Are Apple’s Legal Wrangles Merely Financial Pipsqueaks?

July 30, 2012
Apple is facing a number of disputes and lawsuits, but should we feel sorry for the computer giant? Not financially, says European Editor in Chief Paul Whytock.

It’s hard to feel sorry for U.S. computer giant Apple—or is it? Its products are mega-successful, and the company is valued at $560 billion in market capitalisation terms. But lately it seems that companies, cities, countries, and even the state of California are trying to take big financial bites out of the Cupertino titan.

In Italy, Apple’s stores could be shut down for a month because of a legal wrangle over warranties. The Italian Competition Authority Autorità Garante della Concorrenza e del Mercato (AMCG) threatened to do so because it believes Apple was not promoting a standard free two-year warranty.

In fact, Apple has already been fined for not telling customers about the warranties and could face more financial penalties if it does not comply. At the root of the problem is Apple’s policy of pushing its own paid-for service contract instead of its free warranty. The potential trading ban follows a fine of €900,000 for failing to tell customers about the standard free warranty. An appeal by Apple has been rejected.

Apple’s own warranty plan, called Apple Care, does not offer the same level of protection to customers. In Italy a standard warranty means firms have to replace a product if it proves defective when it’s taken out of its packaging. In contrast, Apple Care is for problems that occur after the equipment in question has been used.

If Apple does not comply with Italian law and make more of an effort to tell customers about the free warranty, the AMCG could impose a further fine of €300,000.

Domestic Disputes

Closer to Apple’s home, the city of San Francisco and the state of California both have been at odds with the computer company. First, San Francisco proposed banning its city officials from buying Apple Macs following Apple’s decision to leave an environmental initiative that it established in 2006. Called EPEAT (Electronic Product Environmental Assessment Tool), the scheme is aimed at making computers easy to disassemble and recycle. 

Just how much damage San Francisco’s action would do to Apple’s incredibly healthy bank balance is negligible, although it was rumoured that government offices, schools, colleges, and some businesses also would impose a moratorium on the purchase of Apple products. U.S. government rules dictate that 95% of all electronics bought by official agencies must fall under EPEAT’s scheme.

Despite the financial penalties of this action, the real cost to Apple would be in public relations. So what prompted Apple to voluntarily shoot itself in its corporate foot? Industry pundits believe the answer lies in the design of a new laptop from the company. To implement leading-edge screen technology while maintaining a very slim profile, Apple created a product design that would be extremely costly to disassemble and recycle.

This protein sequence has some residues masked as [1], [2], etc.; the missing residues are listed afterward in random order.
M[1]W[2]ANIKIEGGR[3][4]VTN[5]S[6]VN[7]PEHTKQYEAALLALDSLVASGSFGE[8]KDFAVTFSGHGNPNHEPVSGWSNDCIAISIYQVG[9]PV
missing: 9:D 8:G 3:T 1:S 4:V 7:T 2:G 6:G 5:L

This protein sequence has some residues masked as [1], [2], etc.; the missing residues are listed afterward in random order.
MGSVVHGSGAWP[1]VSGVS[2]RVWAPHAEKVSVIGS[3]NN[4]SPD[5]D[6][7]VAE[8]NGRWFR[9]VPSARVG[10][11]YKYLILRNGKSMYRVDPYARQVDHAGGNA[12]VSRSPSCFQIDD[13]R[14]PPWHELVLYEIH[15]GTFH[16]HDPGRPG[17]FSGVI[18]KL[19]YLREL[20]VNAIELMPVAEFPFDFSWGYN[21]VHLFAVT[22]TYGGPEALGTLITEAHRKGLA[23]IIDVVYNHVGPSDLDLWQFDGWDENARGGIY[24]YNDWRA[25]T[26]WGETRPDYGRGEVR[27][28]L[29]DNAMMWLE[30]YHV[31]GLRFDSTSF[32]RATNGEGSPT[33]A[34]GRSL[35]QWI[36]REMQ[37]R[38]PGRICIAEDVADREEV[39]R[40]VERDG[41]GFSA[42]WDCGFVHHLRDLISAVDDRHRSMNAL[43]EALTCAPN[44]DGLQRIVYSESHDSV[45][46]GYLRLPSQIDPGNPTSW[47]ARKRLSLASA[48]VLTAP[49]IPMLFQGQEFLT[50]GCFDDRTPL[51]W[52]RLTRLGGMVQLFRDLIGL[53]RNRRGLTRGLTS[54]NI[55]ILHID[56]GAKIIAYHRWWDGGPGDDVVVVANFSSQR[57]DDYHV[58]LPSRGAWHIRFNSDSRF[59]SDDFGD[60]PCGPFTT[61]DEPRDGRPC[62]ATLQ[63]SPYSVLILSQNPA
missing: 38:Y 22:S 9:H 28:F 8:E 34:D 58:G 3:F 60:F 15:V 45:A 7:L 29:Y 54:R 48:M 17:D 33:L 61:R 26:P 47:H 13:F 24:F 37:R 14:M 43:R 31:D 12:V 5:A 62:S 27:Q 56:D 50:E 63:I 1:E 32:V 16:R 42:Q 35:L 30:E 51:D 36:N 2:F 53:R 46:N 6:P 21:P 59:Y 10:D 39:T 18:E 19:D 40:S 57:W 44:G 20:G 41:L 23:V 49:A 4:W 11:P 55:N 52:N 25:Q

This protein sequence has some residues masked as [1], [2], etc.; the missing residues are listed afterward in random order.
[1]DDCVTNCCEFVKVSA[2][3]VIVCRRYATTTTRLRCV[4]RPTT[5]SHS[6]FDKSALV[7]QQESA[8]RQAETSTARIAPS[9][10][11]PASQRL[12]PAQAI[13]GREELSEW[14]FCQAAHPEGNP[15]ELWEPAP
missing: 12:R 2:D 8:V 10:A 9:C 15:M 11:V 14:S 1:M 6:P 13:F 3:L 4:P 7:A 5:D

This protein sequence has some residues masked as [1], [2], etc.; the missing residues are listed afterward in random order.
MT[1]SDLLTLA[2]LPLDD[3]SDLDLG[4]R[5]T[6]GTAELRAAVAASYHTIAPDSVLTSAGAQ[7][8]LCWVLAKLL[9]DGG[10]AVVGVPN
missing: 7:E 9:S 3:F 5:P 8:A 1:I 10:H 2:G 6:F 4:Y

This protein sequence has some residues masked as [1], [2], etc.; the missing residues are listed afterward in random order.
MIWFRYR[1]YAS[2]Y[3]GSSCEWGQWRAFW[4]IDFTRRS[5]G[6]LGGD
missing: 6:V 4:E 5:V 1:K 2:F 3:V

In fairness to Apple, it quickly recognised its error and has executed a u-turn at grand prix speed by posting a notice on its Web site saying that it had made a mistake and would immediately rejoin the scheme. So, Apple is back in favour with one of California’s major cities—but not the state itself.

A Californian court has ruled that Apple must defend itself against a lawsuit filed after its devices were found to track users’ activities. The allegations say Apple’s apps were enabled to secretly record the movements and other activities of millions of iPad, iPhone, and iPod touch users. Apple maintains that its user agreements shielded it from liability, although the court felt there was ambiguity about the type and amount of information that been accrued.

iPad $60 Million Dispute

On the other side of the globe, Apple has agreed to pay $60 million to Proview. The Chinese company claimed it owned the rights to the iPad name, which it had registered in 2000, in Chinese territory. Apple said it has had legal ownership of worldwide rights since 2009. But it looks like the Chinese company is in the right, and a court in Guangdong has received $60 million from Apple as requested in the letter of mediation it issued.

It may seem like a lot of money, but industry observers feel that Apple’s reaction is the best strategy for any company facing litigation in China. After all, the Chinese market is a hugely lucrative trading area.

So should we feel sorry for Apple? Certainly, not financially. With its cash reserves it can easily weather any monetary storms resulting from legal disputes. Apple’s technical innovations will always attract corporate followers, and disputes over patent infringements and marketing rights are inevitable. Perhaps Apple’s optimum strategy in dealing with them is to keep doing what it does best, innovating products that keep it way ahead of the pack.

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